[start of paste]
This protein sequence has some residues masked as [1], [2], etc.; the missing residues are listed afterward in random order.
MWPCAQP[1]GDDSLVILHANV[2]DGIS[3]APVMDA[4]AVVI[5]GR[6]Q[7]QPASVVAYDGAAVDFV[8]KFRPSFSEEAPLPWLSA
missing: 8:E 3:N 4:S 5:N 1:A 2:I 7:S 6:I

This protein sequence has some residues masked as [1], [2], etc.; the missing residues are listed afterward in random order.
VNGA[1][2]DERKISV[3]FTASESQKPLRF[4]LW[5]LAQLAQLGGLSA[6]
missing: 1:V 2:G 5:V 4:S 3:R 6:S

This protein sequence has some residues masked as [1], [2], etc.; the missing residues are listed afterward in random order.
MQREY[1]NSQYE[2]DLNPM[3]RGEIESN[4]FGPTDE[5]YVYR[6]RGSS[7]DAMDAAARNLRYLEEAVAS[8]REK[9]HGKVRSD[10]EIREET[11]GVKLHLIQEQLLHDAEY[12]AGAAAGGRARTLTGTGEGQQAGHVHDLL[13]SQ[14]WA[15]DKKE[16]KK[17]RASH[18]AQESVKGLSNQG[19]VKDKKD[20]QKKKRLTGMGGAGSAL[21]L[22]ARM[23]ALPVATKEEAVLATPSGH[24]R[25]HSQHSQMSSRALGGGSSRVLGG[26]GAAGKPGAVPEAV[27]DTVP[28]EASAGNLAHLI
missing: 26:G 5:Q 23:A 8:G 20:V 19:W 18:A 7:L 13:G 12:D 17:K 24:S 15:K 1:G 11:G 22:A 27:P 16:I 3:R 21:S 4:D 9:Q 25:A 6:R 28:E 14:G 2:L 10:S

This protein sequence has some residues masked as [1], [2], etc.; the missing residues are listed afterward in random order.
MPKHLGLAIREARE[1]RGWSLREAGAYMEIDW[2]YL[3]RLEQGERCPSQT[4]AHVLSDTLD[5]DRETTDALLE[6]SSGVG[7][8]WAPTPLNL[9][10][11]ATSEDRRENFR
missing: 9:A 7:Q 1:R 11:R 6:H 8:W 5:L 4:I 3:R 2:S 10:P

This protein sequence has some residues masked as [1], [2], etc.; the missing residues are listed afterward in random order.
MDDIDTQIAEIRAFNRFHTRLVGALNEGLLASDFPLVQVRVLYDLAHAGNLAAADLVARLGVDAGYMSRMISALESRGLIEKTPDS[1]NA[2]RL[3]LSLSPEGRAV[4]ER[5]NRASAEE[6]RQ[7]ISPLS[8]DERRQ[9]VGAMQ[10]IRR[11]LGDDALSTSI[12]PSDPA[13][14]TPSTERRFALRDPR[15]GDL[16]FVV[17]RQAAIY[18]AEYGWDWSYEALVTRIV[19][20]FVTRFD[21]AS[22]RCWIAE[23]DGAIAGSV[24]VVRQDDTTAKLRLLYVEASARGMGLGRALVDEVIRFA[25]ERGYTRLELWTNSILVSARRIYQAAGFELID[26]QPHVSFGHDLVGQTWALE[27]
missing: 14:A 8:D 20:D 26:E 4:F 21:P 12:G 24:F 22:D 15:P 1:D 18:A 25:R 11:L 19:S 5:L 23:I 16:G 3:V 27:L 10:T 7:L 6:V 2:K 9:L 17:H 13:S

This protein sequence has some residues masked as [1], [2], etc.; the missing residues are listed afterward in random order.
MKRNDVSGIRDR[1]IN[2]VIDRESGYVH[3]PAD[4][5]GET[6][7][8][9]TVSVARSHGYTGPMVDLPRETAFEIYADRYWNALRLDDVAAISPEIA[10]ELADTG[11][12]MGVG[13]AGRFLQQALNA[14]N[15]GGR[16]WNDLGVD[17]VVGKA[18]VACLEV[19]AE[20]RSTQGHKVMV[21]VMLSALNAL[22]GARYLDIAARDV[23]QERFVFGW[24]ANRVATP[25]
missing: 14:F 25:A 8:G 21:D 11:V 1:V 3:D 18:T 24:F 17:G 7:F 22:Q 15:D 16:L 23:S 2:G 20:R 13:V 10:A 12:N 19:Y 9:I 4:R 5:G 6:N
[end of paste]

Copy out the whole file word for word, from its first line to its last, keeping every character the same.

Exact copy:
This protein sequence has some residues masked as [1], [2], etc.; the missing residues are listed afterward in random order.
MWPCAQP[1]GDDSLVILHANV[2]DGIS[3]APVMDA[4]AVVI[5]GR[6]Q[7]QPASVVAYDGAAVDFV[8]KFRPSFSEEAPLPWLSA
missing: 8:E 3:N 4:S 5:N 1:A 2:I 7:S 6:I

This protein sequence has some residues masked as [1], [2], etc.; the missing residues are listed afterward in random order.
VNGA[1][2]DERKISV[3]FTASESQKPLRF[4]LW[5]LAQLAQLGGLSA[6]
missing: 1:V 2:G 5:V 4:S 3:R 6:S

This protein sequence has some residues masked as [1], [2], etc.; the missing residues are listed afterward in random order.
MQREY[1]NSQYE[2]DLNPM[3]RGEIESN[4]FGPTDE[5]YVYR[6]RGSS[7]DAMDAAARNLRYLEEAVAS[8]REK[9]HGKVRSD[10]EIREET[11]GVKLHLIQEQLLHDAEY[12]AGAAAGGRARTLTGTGEGQQAGHVHDLL[13]SQ[14]WA[15]DKKE[16]KK[17]RASH[18]AQESVKGLSNQG[19]VKDKKD[20]QKKKRLTGMGGAGSAL[21]L[22]ARM[23]ALPVATKEEAVLATPSGH[24]R[25]HSQHSQMSSRALGGGSSRVLGG[26]GAAGKPGAVPEAV[27]DTVP[28]EASAGNLAHLI
missing: 26:G 5:Q 23:A 8:G 20:V 19:W 18:A 7:L 13:G 12:D 17:K 24:S 15:K 1:G 11:G 22:A 27:P 16:I 3:R 21:S 4:D 9:Q 25:A 6:R 28:E 14:G 2:L 10:S

This protein sequence has some residues masked as [1], [2], etc.; the missing residues are listed afterward in random order.
MPKHLGLAIREARE[1]RGWSLREAGAYMEIDW[2]YL[3]RLEQGERCPSQT[4]AHVLSDTLD[5]DRETTDALLE[6]SSGVG[7][8]WAPTPLNL[9][10][11]ATSEDRRENFR
missing: 9:A 7:Q 1:R 11:R 6:H 8:W 5:L 4:I 3:R 2:S 10:P

This protein sequence has some residues masked as [1], [2], etc.; the missing residues are listed afterward in random order.
MDDIDTQIAEIRAFNRFHTRLVGALNEGLLASDFPLVQVRVLYDLAHAGNLAAADLVARLGVDAGYMSRMISALESRGLIEKTPDS[1]NA[2]RL[3]LSLSPEGRAV[4]ER[5]NRASAEE[6]RQ[7]ISPLS[8]DERRQ[9]VGAMQ[10]IRR[11]LGDDALSTSI[12]PSDPA[13][14]TPSTERRFALRDPR[15]GDL[16]FVV[17]RQAAIY[18]AEYGWDWSYEALVTRIV[19][20]FVTRFD[21]AS[22]RCWIAE[23]DGAIAGSV[24]VVRQDDTTAKLRLLYVEASARGMGLGRALVDEVIRFA[25]ERGYTRLELWTNSILVSARRIYQAAGFELID[26]QPHVSFGHDLVGQTWALE[27]
missing: 14:A 8:D 20:D 26:E 4:F 21:P 12:G 24:F 22:D 15:P 1:D 18:A 25:R 11:L 19:S 5:L 23:I 16:G 3:V 27:L 10:T 7:L 6:V 2:K 9:L 17:H 13:S

This protein sequence has some residues masked as [1], [2], etc.; the missing residues are listed afterward in random order.
MKRNDVSGIRDR[1]IN[2]VIDRESGYVH[3]PAD[4][5]GET[6][7][8][9]TVSVARSHGYTGPMVDLPRETAFEIYADRYWNALRLDDVAAISPEIA[10]ELADTG[11][12]MGVG[13]AGRFLQQALNA[14]N[15]GGR[16]WNDLGVD[17]VVGKA[18]VACLEV[19]AE[20]RSTQGHKVMV[21]VMLSALNAL[22]GARYLDIAARDV[23]QERFVFGW[24]ANRVATP[25]
missing: 14:F 25:A 8:G 21:D 11:V 1:V 3:D 18:T 24:F 17:G 7:F 22:Q 15:D 16:L 23:S 2:G 20:R 13:V 10:A 12:N 19:Y 9:I 4:R 5:G 6:N